The servants first showed the peasants lesser quality stones and the various tests that could be done on the stones to verify their authenticity. Then they gradually gave the peasants better quality stones and the appropriate tests that would allow the peasants to recognize them as being of higher quality.

Some of the faster learners obtained enough knowledge to find slightly better stones, which they brought back to the relatively slower learners. The faster learners soon realized that simply giving the slower learners better stones did not necessarily increase the slower learners’ ability to recognize the greater value. They remained patient and assisted and encouraged the slower learners with learning the tests in the order taught by the servants.

Some peasants were not able to maintain their interest in the projects and abandoned them altogether. Some peasants out of blind obedience mechanically performed the tests in front of the king’s servants, but did not truly apply this knowledge when no one was watching them. Others, however, had a true desire to learn. Ultimately, only those peasants who earnestly sought higher knowledge were able to learn how to collect authentic gemstones of the highest quality.

I told a shorter form of the above allegory in a sacrament meeting. That night I had the following dream:

The cave of dangers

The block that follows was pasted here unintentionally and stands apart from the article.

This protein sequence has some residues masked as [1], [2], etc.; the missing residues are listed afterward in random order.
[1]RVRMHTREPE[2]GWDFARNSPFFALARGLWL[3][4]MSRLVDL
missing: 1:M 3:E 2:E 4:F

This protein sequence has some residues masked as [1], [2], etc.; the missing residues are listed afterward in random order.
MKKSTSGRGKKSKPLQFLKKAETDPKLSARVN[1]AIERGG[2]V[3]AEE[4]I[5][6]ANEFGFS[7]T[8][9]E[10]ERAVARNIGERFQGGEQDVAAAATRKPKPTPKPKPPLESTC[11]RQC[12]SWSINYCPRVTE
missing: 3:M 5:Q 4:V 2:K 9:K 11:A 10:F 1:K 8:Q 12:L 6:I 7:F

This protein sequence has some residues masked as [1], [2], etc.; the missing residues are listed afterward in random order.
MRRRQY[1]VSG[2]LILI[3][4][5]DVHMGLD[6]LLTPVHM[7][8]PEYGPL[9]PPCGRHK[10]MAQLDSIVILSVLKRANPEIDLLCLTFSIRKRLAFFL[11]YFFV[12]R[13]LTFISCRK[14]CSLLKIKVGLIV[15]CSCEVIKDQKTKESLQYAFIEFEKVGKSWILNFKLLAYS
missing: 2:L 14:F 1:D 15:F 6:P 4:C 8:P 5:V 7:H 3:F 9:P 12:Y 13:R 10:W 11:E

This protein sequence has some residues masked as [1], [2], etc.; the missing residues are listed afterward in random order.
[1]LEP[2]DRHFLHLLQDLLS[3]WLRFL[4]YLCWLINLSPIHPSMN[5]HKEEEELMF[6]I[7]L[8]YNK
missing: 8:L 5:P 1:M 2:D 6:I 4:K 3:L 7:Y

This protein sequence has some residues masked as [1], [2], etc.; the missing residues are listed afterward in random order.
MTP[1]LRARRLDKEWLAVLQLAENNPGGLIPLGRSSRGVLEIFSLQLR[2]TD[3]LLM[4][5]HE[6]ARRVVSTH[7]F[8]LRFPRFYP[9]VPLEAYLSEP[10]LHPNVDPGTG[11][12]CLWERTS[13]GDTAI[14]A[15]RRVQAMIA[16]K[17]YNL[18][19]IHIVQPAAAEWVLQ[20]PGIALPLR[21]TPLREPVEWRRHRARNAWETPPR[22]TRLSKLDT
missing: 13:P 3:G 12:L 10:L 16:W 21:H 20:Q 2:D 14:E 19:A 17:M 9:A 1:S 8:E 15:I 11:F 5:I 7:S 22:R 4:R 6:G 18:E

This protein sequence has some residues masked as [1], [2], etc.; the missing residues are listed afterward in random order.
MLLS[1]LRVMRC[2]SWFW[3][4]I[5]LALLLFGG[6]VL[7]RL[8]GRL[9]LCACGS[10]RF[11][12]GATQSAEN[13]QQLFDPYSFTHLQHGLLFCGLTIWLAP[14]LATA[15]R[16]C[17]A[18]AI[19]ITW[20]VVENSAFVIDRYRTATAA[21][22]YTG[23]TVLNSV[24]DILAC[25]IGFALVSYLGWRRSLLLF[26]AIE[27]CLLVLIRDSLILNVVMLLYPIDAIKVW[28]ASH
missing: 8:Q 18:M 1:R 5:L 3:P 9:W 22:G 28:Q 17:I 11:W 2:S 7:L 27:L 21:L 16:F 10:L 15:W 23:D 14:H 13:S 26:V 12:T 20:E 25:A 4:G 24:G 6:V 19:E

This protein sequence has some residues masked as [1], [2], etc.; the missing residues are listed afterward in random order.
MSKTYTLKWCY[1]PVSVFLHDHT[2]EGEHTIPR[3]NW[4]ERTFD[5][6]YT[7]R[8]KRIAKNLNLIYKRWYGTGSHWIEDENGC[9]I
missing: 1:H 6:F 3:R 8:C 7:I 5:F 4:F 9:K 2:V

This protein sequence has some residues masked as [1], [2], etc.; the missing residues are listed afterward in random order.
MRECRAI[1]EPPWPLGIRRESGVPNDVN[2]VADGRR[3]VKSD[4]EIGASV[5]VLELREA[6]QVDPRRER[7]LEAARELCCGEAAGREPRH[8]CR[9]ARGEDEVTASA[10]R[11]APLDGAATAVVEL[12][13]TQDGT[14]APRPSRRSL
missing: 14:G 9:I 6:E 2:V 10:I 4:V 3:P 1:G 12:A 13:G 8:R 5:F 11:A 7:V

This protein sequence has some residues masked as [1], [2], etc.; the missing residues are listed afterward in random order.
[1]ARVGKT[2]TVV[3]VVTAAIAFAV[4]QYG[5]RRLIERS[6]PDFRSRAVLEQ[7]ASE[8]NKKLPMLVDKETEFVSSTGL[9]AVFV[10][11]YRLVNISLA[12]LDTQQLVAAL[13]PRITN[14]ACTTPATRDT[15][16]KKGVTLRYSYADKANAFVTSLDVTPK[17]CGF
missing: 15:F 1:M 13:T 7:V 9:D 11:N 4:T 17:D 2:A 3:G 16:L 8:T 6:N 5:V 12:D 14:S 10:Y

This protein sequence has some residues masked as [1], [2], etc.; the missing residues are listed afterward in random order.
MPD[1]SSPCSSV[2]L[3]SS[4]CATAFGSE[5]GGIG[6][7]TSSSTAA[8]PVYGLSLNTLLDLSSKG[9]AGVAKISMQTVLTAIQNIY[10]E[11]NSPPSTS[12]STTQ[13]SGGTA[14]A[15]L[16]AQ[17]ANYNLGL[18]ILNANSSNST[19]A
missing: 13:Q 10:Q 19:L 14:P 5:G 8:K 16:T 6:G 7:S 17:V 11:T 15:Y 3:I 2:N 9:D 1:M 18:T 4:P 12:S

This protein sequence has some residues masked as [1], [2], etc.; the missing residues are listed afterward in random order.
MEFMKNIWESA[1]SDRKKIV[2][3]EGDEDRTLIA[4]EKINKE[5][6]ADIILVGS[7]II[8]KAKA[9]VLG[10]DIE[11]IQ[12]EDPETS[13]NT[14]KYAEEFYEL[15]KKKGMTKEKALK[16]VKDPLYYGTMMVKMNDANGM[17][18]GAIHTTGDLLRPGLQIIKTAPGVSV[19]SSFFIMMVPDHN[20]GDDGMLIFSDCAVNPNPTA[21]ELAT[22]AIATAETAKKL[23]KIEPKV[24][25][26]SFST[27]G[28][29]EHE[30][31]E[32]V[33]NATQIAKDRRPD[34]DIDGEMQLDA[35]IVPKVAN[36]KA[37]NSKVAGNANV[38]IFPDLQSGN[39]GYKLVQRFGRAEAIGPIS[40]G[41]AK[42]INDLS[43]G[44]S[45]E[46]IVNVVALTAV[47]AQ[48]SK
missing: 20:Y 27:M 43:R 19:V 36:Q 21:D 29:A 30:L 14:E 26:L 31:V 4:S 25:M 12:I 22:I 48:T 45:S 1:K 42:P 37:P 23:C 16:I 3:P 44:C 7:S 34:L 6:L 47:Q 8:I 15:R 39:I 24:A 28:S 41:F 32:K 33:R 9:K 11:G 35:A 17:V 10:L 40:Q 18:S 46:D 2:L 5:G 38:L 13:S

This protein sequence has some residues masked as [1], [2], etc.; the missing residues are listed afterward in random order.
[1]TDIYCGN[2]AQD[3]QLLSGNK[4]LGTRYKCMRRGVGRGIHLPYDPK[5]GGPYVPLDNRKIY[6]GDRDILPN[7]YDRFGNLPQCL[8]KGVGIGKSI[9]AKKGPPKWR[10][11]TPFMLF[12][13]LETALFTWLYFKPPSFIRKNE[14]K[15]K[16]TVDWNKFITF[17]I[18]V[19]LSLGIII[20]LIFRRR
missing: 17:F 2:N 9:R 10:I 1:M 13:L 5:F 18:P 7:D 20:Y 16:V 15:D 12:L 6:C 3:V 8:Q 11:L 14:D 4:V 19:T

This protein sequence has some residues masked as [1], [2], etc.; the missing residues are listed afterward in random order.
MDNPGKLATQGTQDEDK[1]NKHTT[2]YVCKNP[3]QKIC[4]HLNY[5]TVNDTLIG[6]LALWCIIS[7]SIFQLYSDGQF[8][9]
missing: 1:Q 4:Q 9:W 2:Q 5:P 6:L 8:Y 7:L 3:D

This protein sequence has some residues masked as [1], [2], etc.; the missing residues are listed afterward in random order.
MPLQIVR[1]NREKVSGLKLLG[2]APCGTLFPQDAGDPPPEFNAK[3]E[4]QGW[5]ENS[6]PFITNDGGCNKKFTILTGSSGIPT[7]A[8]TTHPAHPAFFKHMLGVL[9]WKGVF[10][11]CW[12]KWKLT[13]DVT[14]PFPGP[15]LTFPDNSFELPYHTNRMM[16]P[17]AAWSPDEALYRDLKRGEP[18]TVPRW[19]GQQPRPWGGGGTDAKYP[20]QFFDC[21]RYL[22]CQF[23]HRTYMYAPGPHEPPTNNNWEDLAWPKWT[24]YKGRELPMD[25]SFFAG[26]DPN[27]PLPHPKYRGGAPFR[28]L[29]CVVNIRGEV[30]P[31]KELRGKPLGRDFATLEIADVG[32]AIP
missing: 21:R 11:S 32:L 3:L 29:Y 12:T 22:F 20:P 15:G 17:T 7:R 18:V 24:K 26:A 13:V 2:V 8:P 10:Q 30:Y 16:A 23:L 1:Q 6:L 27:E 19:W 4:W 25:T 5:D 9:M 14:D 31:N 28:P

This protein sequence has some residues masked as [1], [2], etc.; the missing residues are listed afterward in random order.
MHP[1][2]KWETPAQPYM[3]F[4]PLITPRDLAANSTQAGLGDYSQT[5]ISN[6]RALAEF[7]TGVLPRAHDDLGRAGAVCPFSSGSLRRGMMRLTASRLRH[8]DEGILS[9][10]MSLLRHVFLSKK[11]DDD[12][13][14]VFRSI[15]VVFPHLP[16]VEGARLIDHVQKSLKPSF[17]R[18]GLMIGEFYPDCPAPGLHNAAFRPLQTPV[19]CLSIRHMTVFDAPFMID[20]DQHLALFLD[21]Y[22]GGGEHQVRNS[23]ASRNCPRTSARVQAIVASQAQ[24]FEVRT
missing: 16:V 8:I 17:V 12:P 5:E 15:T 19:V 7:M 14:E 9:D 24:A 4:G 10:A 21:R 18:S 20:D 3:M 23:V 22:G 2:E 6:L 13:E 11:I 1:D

Three of us were going to some wizard’s abode, which was at the end of a very long cave with dangers. The cave was fairly narrow, maybe enough for three adults to walk comfortably abreast. We went through the cave to the end (the wizard’s abode) many times. One person with me was a physically strong person and another one was a wizard (not the same one as the wizard who lived in the abode). The strong man would hit the rock wall, where a secret door would open, revealing an entrance to the cave. The inside of the cave was dark, and light was needed to illuminate the dangers, such as deep pits that we needed to leap over. Sometimes we came close to falling into those pits, when we would finally remember to illuminate the area first. There were some brownish humanoid monsters lurking around. There were pools of large flesh-eating fish. We tested the fish by throwing things into the water; the large fish would swim blazingly fast and gobble up the objects. Each time we went all the way through the caves, we became stronger and more experienced. Eventually the dangers became easier and easier to deal with. It was concluded that repeated study helped one understand the dangers better; dangers were not really dangers when they were seen for what they really were.